Updated May 10, 2013 at 8:45 am:
A consolidated list of Council actions has been added to show the net effect of many overlapping motions and amendments.
Updated May 9, 2013 at 11:00 pm:
After an extremely long debate and complex voting process, the primary outcome of Council’s actions was:
The full minutes, for those with the heart to wade through them, are on the City’s website.
From a procedural viewpoint, Council merely offered “support” or a “request” for new subway lines, but did not actually ask that the Scarborough LRT be recast as a subway project. Speaker Nunziata ruled that Council was not technically reopening the matter of its agreement with Queen’s Park, and therefore only a simple majority of votes was needed for motions regarding changes to the proposed network to pass.
Before the voting even began, Transportation Minister Glen Murray had told the Queen’s Park press gallery that the province was building the already agreed-to network and would not entertain a change to subway technology for the SRT replacement. This did not deter Council from asking for the change anyhow, no doubt hoping that political winds at the Pink Palace will bring a change in policy.
This on the same day Transportation Minister Glen Murray emphasized that the province will not be giving Toronto a new subway extension in exchange for a deal on revenue streams to build transit. “I want to be very clear so no one misunderstands me: We have 15 projects, we’re not revisiting those projects, we’re continuing to build those projects,” he said. [The Globe And Mail, May 9, 2013]
Over half of the voting time, and a great deal of debate, was wasted on the question of which revenue tools, if any, Council would support. The staff report recommended a few, but rejected most. Rather than completely replacing this recommendation with a set of motions to adopt or reject each tool, Council wound up with a rat’s nest of overlapping and contradictory motions proposing new lists, and with some Councillors proposing amendments to others’ motions. The effect at times was to create double and triple negatives in the effect of some votes rather than simply taking each tool/tax/fee in turn and voting up or down on whether Council supported it.
In the end, Council rejected all of them, a process that could have taken a lot less time with only a modicum of procedural leadership.
Toronto now faces a provincial government that will almost certainly ignore its requests and, in the short term, will proceed with the agreed plan (which Council did not attempt to revoke).
For their parts, Metrolinx and the TTC owe everyone a much more detailed statement of the cost implications of the LRT and subway options to inform any decision to take one or the other path. Whether we will actually get this, given the vested interests in the fog of misinformation hanging over Council’s debate and Metrolinx planning, is another question.
Update 2 – Decisions taken by Council:
In this section, I have attempted to collect related motions together so that the overall intent of Council (assuming such a thing exists) is clear. Where an action is included in quotation marks, this is a direct quote from the Council motion.
Council did not explicitly name Sales Taxes or Development Charges in the list of revenue tools it supported. This has been construed by some Councillors as a backhanded endorsement by omission. However, a separate motion recommending a 1% province-wide sales tax dedicated to transportation programs throughout Ontario was defeated by a vote of 28:16.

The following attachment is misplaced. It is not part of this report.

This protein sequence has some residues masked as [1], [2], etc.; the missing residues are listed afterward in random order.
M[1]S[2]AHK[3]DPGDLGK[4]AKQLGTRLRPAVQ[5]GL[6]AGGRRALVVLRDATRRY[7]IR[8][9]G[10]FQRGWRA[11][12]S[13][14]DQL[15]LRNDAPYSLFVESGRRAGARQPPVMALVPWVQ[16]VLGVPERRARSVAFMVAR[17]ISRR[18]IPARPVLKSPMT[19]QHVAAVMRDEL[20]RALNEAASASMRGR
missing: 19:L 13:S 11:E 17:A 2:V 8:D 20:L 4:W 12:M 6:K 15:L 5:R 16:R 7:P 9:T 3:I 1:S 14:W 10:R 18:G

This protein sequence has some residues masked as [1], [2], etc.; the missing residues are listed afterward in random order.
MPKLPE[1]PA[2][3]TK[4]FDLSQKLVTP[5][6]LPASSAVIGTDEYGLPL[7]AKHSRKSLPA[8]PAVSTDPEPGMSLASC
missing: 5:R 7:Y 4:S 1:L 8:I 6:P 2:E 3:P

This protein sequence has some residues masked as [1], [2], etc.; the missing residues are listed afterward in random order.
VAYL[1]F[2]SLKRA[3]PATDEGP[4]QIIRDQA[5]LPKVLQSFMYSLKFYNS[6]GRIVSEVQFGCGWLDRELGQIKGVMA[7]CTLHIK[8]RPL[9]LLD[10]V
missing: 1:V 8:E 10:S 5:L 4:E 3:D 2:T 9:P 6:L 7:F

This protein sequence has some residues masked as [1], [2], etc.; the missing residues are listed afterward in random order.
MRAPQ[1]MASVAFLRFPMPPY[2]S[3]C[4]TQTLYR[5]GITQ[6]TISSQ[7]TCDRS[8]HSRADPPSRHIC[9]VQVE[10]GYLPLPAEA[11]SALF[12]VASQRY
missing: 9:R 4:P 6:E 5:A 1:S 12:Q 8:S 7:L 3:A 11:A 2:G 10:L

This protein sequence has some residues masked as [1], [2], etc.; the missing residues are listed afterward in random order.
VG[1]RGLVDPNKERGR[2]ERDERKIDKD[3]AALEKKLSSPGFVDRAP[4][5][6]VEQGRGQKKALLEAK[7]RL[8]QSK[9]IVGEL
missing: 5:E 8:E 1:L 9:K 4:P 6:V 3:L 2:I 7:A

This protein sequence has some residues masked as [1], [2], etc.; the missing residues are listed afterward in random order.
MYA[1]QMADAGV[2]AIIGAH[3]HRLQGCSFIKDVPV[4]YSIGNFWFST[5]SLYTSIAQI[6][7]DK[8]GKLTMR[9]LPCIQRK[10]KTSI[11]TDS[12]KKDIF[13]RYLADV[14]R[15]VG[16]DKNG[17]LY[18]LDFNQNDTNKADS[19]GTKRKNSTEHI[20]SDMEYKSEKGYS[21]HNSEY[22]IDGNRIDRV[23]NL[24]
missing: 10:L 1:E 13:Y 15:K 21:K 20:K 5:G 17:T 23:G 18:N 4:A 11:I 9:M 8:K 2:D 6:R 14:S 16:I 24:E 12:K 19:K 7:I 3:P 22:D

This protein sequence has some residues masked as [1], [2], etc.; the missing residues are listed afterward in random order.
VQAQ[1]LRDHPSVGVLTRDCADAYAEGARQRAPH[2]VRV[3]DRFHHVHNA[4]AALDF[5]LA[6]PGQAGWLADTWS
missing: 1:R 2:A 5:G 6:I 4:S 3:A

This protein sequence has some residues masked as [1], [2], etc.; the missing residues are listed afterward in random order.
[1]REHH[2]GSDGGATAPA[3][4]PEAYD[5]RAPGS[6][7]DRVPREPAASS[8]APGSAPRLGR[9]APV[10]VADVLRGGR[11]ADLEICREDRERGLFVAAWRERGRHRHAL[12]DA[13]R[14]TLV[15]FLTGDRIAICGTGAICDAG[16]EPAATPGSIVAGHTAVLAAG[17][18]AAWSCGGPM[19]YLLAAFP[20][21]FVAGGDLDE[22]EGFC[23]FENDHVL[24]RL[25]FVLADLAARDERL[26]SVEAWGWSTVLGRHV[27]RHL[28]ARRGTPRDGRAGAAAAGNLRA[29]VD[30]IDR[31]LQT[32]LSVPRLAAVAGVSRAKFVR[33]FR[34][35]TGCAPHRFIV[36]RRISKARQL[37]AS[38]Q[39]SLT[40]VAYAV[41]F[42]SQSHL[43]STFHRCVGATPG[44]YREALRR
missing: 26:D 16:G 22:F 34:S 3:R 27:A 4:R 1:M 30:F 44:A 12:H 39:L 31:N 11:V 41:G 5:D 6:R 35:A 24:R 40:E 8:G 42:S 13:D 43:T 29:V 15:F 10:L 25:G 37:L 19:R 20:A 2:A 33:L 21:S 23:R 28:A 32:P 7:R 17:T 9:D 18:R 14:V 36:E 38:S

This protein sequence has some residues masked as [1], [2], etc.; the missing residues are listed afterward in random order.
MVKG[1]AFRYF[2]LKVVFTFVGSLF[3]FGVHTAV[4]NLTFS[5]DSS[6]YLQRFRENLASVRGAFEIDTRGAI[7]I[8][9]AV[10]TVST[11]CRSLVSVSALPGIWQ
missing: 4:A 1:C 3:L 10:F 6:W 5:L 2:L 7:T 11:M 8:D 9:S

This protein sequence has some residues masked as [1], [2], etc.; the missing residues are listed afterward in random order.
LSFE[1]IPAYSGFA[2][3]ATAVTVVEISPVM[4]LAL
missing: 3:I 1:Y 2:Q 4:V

Although Council does not support a parking levy, if one is imposed then:
Council indicated general support for regional transit expansion and for dedicated revenues to fund The Big Move’s capital and operating costs. Any new taxes or fees implemented should follow certain principles:
Council’s support for new fees is conditional on a 25% share of the revenue for incremental funding (ie: net new money) of municipal transit expansion with priorities to be set municipally. A regional property tax was explicitly rejected because this revenue stream is required to fund local requirements.
Separately, Council asked that Queen’s Park agree to fund 1/2 of transit operating costs, state of good repair programs and rolling stock in Toronto.
Council asked that the Federal government contribute to The Big Move with “equitable and increased” funding. The Feds were also asked to implement a regional income tax reduction to offset the cost of new taxes to the GTHA. Yes, you read that correctly. Council wants the Feds to, in effect, pay for the cost of transit expansion through a tax cut in the GTHA that would be clawed back through new provincial revenues.
Council asked that Metrolinx work with provincial and federal agencies to implement projects through public private partnerships (PPPs) to minimize costs. Of course, there is no guarantee that this will actually deliver better, cheaper projects over their lifetime, but this is part of current financial orthodoxy. In a separate motion, Council also asked that Metrolinx issue an international Request for Proposals (RFP) for future subway construction in Toronto. This is actually already Metrolinx’ practice.
Council asked that capital maintenance costs for any projects built and owned by Metrolinx be borne by that agency. By implication, municipalities should not be responsible for funding repairs to infrastructure that they do not own. This could be tricky depending on the wording of operating agreements between Metrolinx and municipalities.
Council asked that all Metrolinx and TTC projects “be aligned with City Building goals including appropriate transit oriented development on Metrolinx properties” and that both agencies “undertake Community Benefit Agreements for all transit lines and local projects funded through new revenue tools”.
Council requested reports from the City Manager on:
Council referred the following additional transit lines to the Chief Planner:
Council also decided that it should: